Based on a play, “Deadlock”, by Leslie Sands, Another Man’s Poison is a film that feels very much like it is based on a play. I don’t mean that in a bad way though. It’s just a film with no need for too many bells and whistles, thanks to a cast all working well with a script, written by Val Guest, that allows them to have a lot of fun exchanges.
Bette Davis plays a mystery writer named Janet Frobisher, and we find out quite early on in the movie that she has just killed her husband. Apparently. Her husband hasn’t been behaving very well, and the fact that nobody in the local area has ever really seen him should make it easier to get away with his murder. Things get much more intriguing when George Bates (Gary Merrill) turns up on Janet’s doorstep. He is on the run after a crime, committed with Janet’s husband, and decides that he can stay there for a while, pretending to be the previously-unseen Mr. Frobisher. Tension increases when Chris (Barbara Murray) and Larry (Anthony Steel) turn up. Chris is Janet’s assistant, while Larry is her significant other, and also engaging in a bit of infidelity with Janet. It’s only a matter of time until the wheels fall off.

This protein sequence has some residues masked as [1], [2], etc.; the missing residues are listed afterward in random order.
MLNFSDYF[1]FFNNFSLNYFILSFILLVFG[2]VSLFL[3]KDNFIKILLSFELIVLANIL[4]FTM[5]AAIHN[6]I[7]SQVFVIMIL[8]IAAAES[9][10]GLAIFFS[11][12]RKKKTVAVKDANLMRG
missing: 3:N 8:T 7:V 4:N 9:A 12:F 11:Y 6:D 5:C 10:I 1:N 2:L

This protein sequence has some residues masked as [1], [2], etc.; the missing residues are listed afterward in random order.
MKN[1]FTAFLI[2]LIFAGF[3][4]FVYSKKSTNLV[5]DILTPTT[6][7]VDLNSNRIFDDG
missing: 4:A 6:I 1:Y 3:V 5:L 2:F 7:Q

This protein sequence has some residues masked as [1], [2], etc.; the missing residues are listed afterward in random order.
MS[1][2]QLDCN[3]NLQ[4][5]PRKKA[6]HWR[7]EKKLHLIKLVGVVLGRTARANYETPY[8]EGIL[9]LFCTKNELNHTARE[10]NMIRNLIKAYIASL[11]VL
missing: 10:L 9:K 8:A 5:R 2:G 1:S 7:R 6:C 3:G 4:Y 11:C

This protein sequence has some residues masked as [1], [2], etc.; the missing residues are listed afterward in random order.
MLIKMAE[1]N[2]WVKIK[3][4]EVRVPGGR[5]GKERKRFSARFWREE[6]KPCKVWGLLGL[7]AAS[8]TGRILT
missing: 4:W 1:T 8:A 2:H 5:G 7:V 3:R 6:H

Directed by Irving Rapper, this is a film that keeps adding one amusing detail on top of the other on the way to a third act that makes room for a couple of extra twists and turns. I can see people loving or hating the very final moments, which would taint your view of the entire film, but I watched events unfold with a wry grin and an amused groan. Despite it being a bit mishandled, it’s a wonderful punchline after the time spent watching people generally be horrible to one another.
Davis is superb in her role, clearly relishing a script that plays to her best ability to deliver wonderful barbs while taking no shit from anyone. It may not manage to barge into any Top 10 list of her work, but I would say it deserves to loiter just at the edges. Merrill is enjoyably antagonistic, playing his character as someone who enjoys having the upper hand and gets understandably irritable when things start falling apart. Murray and Steel both provide solid support, with Murray the most sympathetic and likeable character in the movie. Last, but by no means least, we have Emlyn Williams as a nosey neighbour, and veterinarian, named Dr. Henderson. Williams manages to avoid being too big a pain in the butt because viewers know that his nosiness and prying could end up saving someone from a dire situation.
It’s no unmissable classic, which might explain why I had never heard of it before (I discovered this while browsing my streaming service options), but Another Man’s Poison is fun for fans of Davis, fans of thrillers with moments of delicious dark comedy, and anyone who just fancies a hugely enjoyable 90 minutes in the company of actors doing their best by a script that rewards their efforts.
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